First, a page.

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US economy beats back 'dubious' recession fears after GDP, jobs data top expectations

On Thursday, revisions to first quarter economic data showed the economy grew faster than initially expected despite inflation coming in higher than first noted.

In the labor market, revisions resulting in part from fraudulent data in Massachusetts show jobless claims aren’t piling up as previously anticipated.

Together, the data points add to a growing narrative that current economic data doesn’t match the pessimism of some economists warning about a recession.

“The argument that we're definitely going into a recession is dubious,” Blackrock’s CIO of fixed income Rick Rieder told Yahoo Finance Live. “The question is, can inflation come down enough to hit the target, and that’s the one that is not clear at this point.”

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Rieder’s comments come amid a week that showed consumer spending power is not deteriorating at an aggressive pace. Best Buy (BBY) believes its worst quarter is behind it as it projects stronger consumer technology demand in the second half of the year. Specialty clothing retailers Urban Outfitters (URBN) and Abercrombie & Fitch (ANF) reported strong sales. And even business-to-business spending doesn’t appear to be falling off any cliffs as shares of both Nvidia (NVDA) and Palo Alto Networks (PANW) rose following upbeat earnings forecasts.

The spending picture is adding up to what could be another quarter of growth, according to the Atlanta Fed which projects second quarter GDP growth of 2.9%.

“A combination of stronger growth and stronger inflation in Q1 make it even more likely that the Fed will see further rate hikes as needed to cool activity enough to bring inflation back to 2%,” Citi’s team of economists wrote in a note on Thursday.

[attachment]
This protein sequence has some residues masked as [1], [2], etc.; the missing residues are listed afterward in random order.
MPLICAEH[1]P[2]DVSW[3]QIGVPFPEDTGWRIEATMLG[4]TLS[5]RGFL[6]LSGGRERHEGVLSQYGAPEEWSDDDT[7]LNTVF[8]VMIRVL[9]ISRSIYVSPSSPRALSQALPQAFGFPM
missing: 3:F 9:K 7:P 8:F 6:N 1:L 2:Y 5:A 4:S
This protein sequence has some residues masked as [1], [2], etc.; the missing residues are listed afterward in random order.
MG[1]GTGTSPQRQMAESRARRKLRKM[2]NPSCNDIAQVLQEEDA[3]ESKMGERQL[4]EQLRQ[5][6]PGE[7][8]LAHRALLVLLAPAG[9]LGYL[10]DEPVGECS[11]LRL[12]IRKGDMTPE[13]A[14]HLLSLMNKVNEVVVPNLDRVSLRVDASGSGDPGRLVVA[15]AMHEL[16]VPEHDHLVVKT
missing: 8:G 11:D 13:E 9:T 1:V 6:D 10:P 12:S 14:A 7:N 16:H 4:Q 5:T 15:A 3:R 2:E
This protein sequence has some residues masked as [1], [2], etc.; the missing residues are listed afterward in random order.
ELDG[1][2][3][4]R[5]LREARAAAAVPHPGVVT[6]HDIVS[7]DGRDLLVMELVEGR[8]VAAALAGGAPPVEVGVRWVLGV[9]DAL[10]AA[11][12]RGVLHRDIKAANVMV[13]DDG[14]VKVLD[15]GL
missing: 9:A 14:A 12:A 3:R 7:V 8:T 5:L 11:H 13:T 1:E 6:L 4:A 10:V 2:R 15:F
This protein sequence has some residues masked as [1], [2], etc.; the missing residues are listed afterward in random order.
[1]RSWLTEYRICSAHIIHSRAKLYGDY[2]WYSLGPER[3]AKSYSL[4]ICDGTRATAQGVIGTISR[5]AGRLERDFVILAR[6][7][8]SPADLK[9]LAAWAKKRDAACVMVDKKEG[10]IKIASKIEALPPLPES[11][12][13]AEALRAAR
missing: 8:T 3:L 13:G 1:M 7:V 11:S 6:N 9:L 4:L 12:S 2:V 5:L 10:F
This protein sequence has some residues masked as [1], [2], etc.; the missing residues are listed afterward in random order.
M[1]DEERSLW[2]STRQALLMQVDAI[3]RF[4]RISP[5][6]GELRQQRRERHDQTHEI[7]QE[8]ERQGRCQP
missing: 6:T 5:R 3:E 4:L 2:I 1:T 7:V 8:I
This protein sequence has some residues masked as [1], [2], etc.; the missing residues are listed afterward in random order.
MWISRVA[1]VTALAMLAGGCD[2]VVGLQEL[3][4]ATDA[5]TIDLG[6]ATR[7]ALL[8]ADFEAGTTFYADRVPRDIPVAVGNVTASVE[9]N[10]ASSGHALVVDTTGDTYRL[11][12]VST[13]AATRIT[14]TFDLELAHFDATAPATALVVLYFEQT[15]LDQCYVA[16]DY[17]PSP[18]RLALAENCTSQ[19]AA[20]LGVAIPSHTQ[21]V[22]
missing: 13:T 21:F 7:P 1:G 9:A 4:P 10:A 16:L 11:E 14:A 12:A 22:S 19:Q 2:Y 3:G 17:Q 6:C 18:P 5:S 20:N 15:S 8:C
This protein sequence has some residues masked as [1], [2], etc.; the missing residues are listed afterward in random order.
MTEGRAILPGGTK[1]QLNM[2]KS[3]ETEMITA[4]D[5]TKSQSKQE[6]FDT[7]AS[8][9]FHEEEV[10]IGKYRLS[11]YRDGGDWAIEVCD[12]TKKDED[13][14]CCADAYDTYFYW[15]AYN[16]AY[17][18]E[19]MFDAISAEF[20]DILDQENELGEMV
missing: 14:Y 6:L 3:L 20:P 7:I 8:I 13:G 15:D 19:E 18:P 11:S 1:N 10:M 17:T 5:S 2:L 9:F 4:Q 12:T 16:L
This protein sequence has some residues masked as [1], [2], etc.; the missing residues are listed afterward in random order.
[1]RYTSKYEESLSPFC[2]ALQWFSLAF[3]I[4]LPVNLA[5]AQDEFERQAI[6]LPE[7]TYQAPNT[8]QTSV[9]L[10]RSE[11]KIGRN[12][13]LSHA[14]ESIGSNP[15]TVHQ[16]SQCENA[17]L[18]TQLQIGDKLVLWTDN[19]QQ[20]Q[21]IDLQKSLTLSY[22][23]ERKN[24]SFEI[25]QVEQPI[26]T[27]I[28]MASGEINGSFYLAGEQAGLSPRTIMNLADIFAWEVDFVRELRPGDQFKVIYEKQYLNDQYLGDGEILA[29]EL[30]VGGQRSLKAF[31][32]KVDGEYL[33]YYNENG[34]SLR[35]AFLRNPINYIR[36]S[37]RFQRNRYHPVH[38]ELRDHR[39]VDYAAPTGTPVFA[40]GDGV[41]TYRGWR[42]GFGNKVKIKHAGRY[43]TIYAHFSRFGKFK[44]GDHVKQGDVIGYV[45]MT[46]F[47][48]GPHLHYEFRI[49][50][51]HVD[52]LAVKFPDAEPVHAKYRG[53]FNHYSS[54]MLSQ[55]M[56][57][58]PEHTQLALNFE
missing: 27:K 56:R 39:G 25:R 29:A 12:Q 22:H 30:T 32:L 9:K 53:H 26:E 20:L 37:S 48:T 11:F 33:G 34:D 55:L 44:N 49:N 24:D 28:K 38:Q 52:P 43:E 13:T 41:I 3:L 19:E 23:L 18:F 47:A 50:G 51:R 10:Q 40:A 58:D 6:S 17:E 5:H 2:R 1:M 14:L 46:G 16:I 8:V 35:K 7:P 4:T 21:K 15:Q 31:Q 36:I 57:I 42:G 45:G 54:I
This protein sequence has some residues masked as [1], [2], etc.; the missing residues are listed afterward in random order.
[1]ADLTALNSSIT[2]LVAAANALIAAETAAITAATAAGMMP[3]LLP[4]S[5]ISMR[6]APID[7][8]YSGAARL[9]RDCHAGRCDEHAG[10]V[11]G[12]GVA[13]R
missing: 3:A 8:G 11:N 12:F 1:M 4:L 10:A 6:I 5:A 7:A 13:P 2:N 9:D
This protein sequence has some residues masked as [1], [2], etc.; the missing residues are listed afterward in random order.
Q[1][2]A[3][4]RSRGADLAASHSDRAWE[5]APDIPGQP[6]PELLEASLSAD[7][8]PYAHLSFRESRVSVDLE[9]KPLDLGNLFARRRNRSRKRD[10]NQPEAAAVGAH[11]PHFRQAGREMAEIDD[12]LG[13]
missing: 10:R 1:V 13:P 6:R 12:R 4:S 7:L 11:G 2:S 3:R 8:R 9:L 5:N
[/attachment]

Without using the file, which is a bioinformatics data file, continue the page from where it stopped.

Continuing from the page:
Federal Reserve Chair Jerome Powell left his options open at his last press conference on May 3, signaling what economists later called a "hawkish pause."

The Fed chair noted that the next decisions will be made on a meeting by meeting basis and based on the “totality of incoming data.”

But that stance appears to be shifting, at least from other fed officials. On Wednesday, Federal Reserve Governor Christopher Waller discussed the Fed's likeness to “hike” interest rates or “skip” at this meeting, inferring there may be more rate hikes to come.

"I do not support stopping rate hikes unless we get clear evidence that inflation is moving down towards [from] our 2% objective," Waller said.

Meanwhile, Federal Reserve Bank of Boston President Susan Collins cast a different tone on Thursday.

“While inflation is still too high, there are some promising signs of moderation,” Collins said in a speech at Community College of Rhode Island. “I believe we may be at, or near, the point where monetary policy can pause raising interest rates."

ARCHIVO - El presidente de la Reserva Federal, Jerome Powell, habla durante una reunión en Washington, el viernes 19 de mayo de 2023. (AP Foto/Andrew Harnik, Archivo)
ARCHIVO - El presidente de la Reserva Federal, Jerome Powell, habla durante una reunión en Washington, el viernes 19 de mayo de 2023. (AP Foto/Andrew Harnik, Archivo) (ASSOCIATED PRESS)

Ahead of next week’s jobs report, the current “totality of the data” has markets increasingly betting on another rate hike in June. As of Thursday afternoon, markets have priced in a nearly 50% chance of either a hike or a pause in June, according to the CME Fed watch tool.

Markets had been nearly 100% confident in a pause the day of the CPI report on May 10 that revealed inflation cooling at its fastest pace in two years.

But a resilient labor market with unemployment at its lowest level since 1969 and consumers spending through inflation pressures has economists questioning what once felt like a straightforward path.

“While we expect the Fed to leave rates steady at its June meeting, the minutes from this month's FOMC meeting made clear that a more significant loosening of labor market conditions is needed to keep rate hikes permanently off the table,” Oxford economics team of economists wrote on Thursday.

Josh is a reporter for Yahoo Finance.

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